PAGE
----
Space weenies are scratching their heads trying to figure out why NASA spent a bundle this week on a test of a new solid-rocket motor that is part of a program that will likely be canceled.
Is the space agency trying to keep alive its canceled Constellation moon-rocket program? Or perhaps it staged the high-profile static test in Utah so that at least parts of the Constellation program will be salvaged and used in a new U.S. heavy-lift rocket?
All NASA managers and motor builder Alliant Techsystems Inc. are saying is that the approximately 6-minute test that generated 3.6 million pounds of thrust and a helluva lot of toxic gases was a success.
Proponents of solid-rocket motor technology correctly argue that they are reliable. But it's an old, expensive technology. The U.S. needs to be looking a new concepts for leaving Earth orbit, not tweaking existing technologies.
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I love the idea of lets light er up! I am also hopeful that the test provided good data on the design and operation of the rocket. It would seem to be a waste to not have tested it, perhaps more was spent on the test but was it a lot more or just a little more (that yielded solid test data)? The bigger question should be: What are the long term plans for all the programs; What is the long term direction for NASA? If their mission is changed too often it is hard to see what good they could accomplish. I say give it shot!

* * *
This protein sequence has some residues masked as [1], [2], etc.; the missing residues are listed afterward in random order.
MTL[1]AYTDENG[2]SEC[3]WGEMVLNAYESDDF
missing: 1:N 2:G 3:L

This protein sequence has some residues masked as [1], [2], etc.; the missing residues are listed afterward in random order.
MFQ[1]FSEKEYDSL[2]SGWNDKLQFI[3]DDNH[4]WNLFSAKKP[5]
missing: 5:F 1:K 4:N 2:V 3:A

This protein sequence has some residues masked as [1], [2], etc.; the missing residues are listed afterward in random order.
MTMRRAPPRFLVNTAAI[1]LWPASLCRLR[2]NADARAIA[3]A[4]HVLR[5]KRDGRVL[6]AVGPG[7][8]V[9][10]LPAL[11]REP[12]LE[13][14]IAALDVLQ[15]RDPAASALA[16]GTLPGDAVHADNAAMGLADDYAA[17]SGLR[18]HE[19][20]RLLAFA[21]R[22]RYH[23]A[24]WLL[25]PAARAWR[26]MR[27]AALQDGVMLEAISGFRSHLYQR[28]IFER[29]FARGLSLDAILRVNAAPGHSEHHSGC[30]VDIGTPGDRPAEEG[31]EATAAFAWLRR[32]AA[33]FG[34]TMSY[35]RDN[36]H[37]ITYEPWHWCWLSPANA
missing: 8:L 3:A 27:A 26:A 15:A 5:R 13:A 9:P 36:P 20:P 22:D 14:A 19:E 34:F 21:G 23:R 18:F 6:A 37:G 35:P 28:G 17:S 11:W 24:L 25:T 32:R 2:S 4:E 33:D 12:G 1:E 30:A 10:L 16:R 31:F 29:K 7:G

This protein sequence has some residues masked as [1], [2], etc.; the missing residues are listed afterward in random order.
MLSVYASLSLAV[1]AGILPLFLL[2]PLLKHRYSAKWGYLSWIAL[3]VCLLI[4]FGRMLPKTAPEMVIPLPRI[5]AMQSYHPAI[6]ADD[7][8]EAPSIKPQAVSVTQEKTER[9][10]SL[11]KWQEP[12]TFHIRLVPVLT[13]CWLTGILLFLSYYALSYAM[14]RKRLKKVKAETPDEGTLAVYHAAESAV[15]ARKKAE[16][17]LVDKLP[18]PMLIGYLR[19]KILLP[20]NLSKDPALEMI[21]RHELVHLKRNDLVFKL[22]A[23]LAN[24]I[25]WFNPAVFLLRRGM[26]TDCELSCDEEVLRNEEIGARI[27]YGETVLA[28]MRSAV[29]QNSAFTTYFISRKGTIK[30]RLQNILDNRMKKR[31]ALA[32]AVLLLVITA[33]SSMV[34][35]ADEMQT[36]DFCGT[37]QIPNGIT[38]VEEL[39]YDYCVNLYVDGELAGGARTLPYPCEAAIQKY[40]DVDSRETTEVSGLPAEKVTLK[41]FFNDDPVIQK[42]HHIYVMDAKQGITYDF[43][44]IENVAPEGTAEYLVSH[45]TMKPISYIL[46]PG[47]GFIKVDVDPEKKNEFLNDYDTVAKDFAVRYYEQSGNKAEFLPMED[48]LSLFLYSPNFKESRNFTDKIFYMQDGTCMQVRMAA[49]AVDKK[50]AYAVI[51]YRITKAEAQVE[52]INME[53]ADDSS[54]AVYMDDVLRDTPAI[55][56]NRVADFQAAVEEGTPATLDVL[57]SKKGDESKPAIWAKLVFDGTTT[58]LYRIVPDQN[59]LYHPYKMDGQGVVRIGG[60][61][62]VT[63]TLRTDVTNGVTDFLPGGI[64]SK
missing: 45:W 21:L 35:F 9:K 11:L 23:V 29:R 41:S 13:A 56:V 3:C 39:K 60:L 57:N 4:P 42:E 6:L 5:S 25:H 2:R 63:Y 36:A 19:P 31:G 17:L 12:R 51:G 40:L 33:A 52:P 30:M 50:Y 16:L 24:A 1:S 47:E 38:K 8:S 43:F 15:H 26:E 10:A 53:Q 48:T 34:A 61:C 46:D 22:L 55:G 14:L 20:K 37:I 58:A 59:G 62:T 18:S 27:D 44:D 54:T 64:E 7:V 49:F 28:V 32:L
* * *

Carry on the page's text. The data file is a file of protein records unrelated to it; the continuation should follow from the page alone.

Our understanding is that this was a test of a larger, new-generation solid rocket. It reminded me of the Constellation launch test late last year that appeared designed at least in part to generate public support for a moon-rocket program that some in NASA must have know was on the chopping block.
"...was the most heavily instrumented solid rocket motor test in NASA history. More than 760 instruments measured 53 test objectives."
It doesn't say what the test cost. If that was a solid booster that was already fabricated for the canceled program, and the sensors and electronics were done, then perhaps the science and engineer captured from the tests were worth the money.
David Patterson, known for his pioneering research that led to RAID, clusters and more, is part of a team at UC Berkeley that recently made its RISC-V processor architecture an open source hardware offering. We talk with Patterson and one of his colleagues behind the effort about the opportunities they see, what new kinds of designs they hope to enable and what it means for today’s commercial processor giants such as Intel, ARM and Imagination Technologies.